SOUNDTRACK: CARLA BOZULICH-Evangelista [CST041] (2007).
This record comes from the mighty Constellation label. Don and Ian are super nice guys in Montreal who release some fantastic music. I have been a fan for years, and I have all of their releases. I get them sight unheard, because I know they release good, quality music with great packaging. They came to my attention through Godspeed You Black Emperor, a fantastic instrumental band, and their spinoffs (A Silver Mt. Zion, etc.).
Initially, they released pretty much only bands that had connections to each other (to see who plays on each others’ records, you’d need a spreadsheet about ten pages long). They have since branched out to include some really notable musicians like Vic Chesnutt (!) and Carla Bozulich.
Carla Bozulich was the singer for the great band The Geraldine Fibbers. She has a very strong voice, and sounds not unlike Diamanda Galas, meaning she can hit the high notes, and the powerful notes, and the screechy notes, and tends to be a bit scary from time to time. In the context of the Geraldine Fibbers, it was really an amazing thing to behold.
They were a sort of country-punk band, and they were really tight. Carla’s vocals could scream or soothe depending on her mood. And working together, they were pretty great.
I mention this band because Carla’s solo album is a little too free-form for her own good. She thanks the producers for letting her get out things that have been inside. And I’m sure that was cathartic. However, I find that her voice needs the stabilizing force of a solid backing band. This solo album has very erratic (and very interesting) music, but when combined with her voice, it’s just a little too much chaos. With the Fibbers, the grounding of the backing band and structured songs really made her voice shine. On this one, there’s just so much going on that it’s all a bit of a mess.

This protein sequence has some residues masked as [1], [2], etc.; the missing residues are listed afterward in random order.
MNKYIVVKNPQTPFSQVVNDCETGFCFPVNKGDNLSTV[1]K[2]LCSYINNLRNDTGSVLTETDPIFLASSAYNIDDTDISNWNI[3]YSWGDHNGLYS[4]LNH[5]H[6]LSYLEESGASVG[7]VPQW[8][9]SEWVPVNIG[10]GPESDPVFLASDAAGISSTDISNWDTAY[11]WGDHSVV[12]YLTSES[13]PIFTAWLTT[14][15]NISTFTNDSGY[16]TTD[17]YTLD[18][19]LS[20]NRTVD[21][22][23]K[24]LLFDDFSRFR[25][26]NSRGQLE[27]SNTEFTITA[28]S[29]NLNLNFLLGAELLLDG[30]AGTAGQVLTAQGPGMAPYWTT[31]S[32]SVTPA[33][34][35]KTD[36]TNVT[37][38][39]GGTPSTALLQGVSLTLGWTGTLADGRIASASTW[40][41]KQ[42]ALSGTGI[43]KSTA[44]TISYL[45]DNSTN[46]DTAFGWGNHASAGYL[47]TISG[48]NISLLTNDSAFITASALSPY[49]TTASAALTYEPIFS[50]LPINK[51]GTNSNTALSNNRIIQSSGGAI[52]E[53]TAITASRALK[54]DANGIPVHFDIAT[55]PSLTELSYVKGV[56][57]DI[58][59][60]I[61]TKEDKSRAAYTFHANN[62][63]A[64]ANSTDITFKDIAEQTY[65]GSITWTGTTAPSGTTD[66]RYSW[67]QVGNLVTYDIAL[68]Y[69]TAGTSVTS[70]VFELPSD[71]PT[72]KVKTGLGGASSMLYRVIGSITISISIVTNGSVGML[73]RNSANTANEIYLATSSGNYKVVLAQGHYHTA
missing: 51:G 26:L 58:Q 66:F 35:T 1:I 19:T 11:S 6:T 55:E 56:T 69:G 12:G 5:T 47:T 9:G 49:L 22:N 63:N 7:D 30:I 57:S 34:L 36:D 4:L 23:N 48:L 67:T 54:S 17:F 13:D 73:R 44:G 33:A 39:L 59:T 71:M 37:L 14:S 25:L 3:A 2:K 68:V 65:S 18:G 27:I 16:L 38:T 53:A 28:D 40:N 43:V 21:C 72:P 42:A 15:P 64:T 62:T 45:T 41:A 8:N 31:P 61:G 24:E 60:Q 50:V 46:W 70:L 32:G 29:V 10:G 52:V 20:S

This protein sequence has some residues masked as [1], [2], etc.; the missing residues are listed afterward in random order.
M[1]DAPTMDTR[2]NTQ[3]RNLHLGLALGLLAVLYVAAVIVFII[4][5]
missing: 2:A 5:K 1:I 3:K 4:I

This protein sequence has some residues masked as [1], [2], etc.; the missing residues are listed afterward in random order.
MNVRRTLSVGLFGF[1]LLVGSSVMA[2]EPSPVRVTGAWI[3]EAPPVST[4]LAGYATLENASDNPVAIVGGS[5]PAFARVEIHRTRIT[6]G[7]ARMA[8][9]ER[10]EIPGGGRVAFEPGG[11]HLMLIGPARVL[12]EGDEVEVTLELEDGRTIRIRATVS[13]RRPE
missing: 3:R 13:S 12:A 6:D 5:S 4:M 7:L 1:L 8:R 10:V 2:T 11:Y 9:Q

The music itself is actually pretty great. It’s very unusual, with strings, and staccato sounds. Her voice also sounds great. After all, it’s been a few years since the Fibbers broke up, so it’s nice that she can still hit the notes. It’s just that the off-kilter music really competes with her off-kilter voice leading to an overall unsatisfying experience.
She has a new one coming out with a full band called Evangelista. I’ve listened through once, and it sounds much more cohesive. I think the solo record was just something to get out of her system.
[READ: March 10, 2008] Bowl of Cherries
McSweeney’s published this book. And the only story behind this book that you may have heard is that the author is old. Really old, not just old for McSweeney’s old, but like nineties old. It’s something of a shame that this was the first (and pretty much only) thing I heard about this book. And yet it is an interesting background in and of itself.
Not to repeat the saga ad infinitum, but in case you don’t know, Millard Kaufman was born in 1917, making him 90 when this book was published. And it’s his first novel! Prior to this book, he had written some screenplays for famous movies, and perhaps more interestingly, he co-created Mr Magoo.
All of this is interesting, but really, what does it have to do with anything? Well, sometimes an author’s life directly impacts what he or she writes. You can see some authors who are clearly right there in their characters; all of their characters! So, let’s compare Bowl of Cherries:
Bowl of Cherries is about a 14 year-old boy in contemporary America who follows the love of his life to Iraq and is about to be executed for treason. There doesn’t seem to be a whole lot of “write what you know” going on here.